Enhanced descriptions from Syndetics:
When Violet Hayes ventures to Chicago during the time of the World's Fair, her one goal is to find her mother, who has been missing from her life since she was nine. Naive, impressionable, and highly imaginative (having secretly ingested a diet of romance novels and true crime stories at school), Violet stays in Chicago under the care of her grandmother and her three great aunts. It is here that her perspectives on life are opened as she is exposed to the world about her--from high society to the poor immigrant families; from the suffragette movement to the security of a suitable marriage match. As Violet contemplates what course her life will take, she will discover the missing parts of her family's past--and, ultimately, Violet will discover herself.
Reviews provided by Syndetics
Library Journal Review
Twenty-year-old Violet Hayes returns home after graduating from a refined boarding school for young ladies to learn her father is remarrying. Her mother, whom Violet thought was recuperating from an unexplained illness in a sanitarium, had in truth abandoned her family and filed for divorce when Violet was nine. To get away from her new stepmother-to-be, Violet decides to go to Chicago (the World's Fair is on) to visit with her grandmother and great-aunts. Her main goal, though, is to find her mother. Because Violet tells this story in the first person, the listener views her dealings from a naive adolescent perspective; her thoughts about life are lighthearted and inexperienced. Violet's insatiable reading of mysteries explains her bubbly imagination and influences her understanding of people and events. She is somewhat shallow and superficial, but she matures by book's end into a multifaceted and kindly spirit. The historical setting is interesting, illustrating high society, women's struggle for equal rights, the difficulties of the poor, parenting, romantic love, and Christian social action. Unfortunately, the plot is ultimately predictable. Reader Jennifer Ikeda does a fine job and has good intentions, but the book, published last fall in hardcover, is monotonous and fragmented. Austin, the multiple Christy Award-winning author of A Woman's Place, has written some wonderful novels, but this one is not quite up to par. Purchase on request.--Carol Stern, Glen Cove P.L., NY (c) Copyright 2010. Library Journals LLC, a wholly owned subsidiary of Media Source, Inc. No redistribution permitted.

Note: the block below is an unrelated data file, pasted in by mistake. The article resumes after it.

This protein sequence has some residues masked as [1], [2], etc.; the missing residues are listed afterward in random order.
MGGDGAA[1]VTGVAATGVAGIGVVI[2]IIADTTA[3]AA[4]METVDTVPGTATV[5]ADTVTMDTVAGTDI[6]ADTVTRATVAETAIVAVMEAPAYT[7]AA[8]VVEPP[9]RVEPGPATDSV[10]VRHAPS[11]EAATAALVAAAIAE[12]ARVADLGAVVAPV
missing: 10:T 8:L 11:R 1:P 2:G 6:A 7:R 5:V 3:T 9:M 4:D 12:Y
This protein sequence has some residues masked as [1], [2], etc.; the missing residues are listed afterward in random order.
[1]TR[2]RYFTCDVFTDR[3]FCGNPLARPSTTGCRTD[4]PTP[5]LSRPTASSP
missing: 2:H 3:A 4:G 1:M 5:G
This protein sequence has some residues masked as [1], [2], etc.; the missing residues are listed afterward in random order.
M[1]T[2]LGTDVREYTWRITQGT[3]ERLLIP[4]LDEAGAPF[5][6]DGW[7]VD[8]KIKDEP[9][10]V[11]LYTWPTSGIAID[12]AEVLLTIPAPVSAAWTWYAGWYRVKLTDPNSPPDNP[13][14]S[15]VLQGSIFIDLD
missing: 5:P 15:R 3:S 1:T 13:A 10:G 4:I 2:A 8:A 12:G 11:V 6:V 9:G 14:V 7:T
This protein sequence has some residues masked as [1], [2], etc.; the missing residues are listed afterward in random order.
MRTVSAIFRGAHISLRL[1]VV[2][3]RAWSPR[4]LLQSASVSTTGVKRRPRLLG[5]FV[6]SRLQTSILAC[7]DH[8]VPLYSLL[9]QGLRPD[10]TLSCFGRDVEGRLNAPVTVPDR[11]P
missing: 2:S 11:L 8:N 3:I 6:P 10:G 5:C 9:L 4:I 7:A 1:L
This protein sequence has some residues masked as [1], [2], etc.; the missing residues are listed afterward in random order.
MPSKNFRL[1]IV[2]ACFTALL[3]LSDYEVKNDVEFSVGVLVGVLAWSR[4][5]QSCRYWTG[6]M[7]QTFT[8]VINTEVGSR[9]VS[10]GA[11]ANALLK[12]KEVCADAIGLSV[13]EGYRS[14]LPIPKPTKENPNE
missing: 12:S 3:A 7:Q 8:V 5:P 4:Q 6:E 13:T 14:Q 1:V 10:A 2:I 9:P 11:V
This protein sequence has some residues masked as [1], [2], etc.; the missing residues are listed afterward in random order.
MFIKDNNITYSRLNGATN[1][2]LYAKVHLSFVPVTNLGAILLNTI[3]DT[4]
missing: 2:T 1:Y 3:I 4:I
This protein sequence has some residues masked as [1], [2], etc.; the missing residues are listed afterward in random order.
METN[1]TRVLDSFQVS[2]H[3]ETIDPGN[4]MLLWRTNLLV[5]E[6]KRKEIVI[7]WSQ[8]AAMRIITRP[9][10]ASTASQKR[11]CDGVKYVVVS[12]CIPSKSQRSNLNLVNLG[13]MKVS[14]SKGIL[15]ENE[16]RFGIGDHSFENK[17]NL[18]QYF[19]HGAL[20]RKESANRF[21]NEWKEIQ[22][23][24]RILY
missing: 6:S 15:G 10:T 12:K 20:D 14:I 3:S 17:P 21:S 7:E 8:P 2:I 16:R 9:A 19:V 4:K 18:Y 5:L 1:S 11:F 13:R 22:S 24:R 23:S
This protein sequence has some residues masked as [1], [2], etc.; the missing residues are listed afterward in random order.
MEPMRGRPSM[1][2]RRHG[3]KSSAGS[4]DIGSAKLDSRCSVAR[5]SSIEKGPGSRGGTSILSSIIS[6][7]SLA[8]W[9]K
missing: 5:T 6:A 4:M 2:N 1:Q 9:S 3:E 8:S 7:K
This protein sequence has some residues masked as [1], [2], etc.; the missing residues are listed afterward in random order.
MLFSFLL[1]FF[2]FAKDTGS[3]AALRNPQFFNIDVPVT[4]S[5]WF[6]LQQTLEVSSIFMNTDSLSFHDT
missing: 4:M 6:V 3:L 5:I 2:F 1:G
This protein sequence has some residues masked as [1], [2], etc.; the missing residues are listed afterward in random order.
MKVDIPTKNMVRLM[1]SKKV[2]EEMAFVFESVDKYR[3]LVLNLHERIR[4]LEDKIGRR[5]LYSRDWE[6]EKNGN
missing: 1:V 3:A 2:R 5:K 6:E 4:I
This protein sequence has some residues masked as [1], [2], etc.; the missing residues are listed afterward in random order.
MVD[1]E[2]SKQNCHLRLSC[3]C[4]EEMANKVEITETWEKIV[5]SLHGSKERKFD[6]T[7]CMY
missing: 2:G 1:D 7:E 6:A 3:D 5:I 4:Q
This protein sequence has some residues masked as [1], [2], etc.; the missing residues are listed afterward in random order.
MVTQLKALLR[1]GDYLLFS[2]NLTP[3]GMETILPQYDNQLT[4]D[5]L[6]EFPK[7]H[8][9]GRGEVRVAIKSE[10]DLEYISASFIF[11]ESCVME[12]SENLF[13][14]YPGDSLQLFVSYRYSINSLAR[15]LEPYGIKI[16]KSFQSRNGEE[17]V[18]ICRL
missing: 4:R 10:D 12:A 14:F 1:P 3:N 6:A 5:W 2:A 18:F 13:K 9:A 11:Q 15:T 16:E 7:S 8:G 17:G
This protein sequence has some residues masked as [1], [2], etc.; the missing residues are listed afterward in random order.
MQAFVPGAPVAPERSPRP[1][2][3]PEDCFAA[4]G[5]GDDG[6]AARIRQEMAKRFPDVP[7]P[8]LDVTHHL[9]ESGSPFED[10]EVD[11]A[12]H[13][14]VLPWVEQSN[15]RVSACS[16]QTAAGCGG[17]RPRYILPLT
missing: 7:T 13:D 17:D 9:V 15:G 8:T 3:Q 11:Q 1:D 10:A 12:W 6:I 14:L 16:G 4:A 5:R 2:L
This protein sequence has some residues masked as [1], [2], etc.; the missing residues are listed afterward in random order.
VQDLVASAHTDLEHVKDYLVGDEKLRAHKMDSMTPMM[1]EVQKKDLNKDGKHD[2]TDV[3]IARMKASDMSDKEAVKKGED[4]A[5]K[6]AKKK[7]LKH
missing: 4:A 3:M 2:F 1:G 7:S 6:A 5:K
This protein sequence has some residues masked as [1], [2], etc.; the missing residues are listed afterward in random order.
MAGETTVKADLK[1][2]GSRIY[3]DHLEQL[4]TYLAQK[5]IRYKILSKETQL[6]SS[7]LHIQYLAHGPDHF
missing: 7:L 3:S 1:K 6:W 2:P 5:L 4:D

Publishers Weekly Review
Christy award-winning historical novelist Austin delivers her strongest offering yet, a coming-of-age story set in late-19th-century Illinois. The great strength of this novel comes from the first-person narrator's charming voice: 20-year-old Violet Hayes is distressed to learn that her father is remarrying-and that her mother, whom Violet believed lay recovering from a mysterious illness in a sanitarium somewhere, had in fact simply abandoned her family and filed for divorce. To escape a stepmother-to-be she can't stand, Violet heads to Chicago to stay with her grandmother and great-aunts. Although she's recently graduated from a genteel school for young ladies, it's in Chicago that Violet's real education begins. One great-aunt tries to persuade her to join the suffrage movement, while another introduces Violet to elite society and urges her to catch a wealthy husband. Her grandmother, who takes her cues from Jane Addams, introduces Violet to the world of revivalist Christianity and inner-city good works, prompting Violet to re-examine her own faith. Two questions drive the plot: will Violet find her mother, and will she encounter true love? Readers will enjoy accompanying Violet as she discovers the answers, her calling and her adult self. (Sept.) Copyright 2007 Reed Business Information.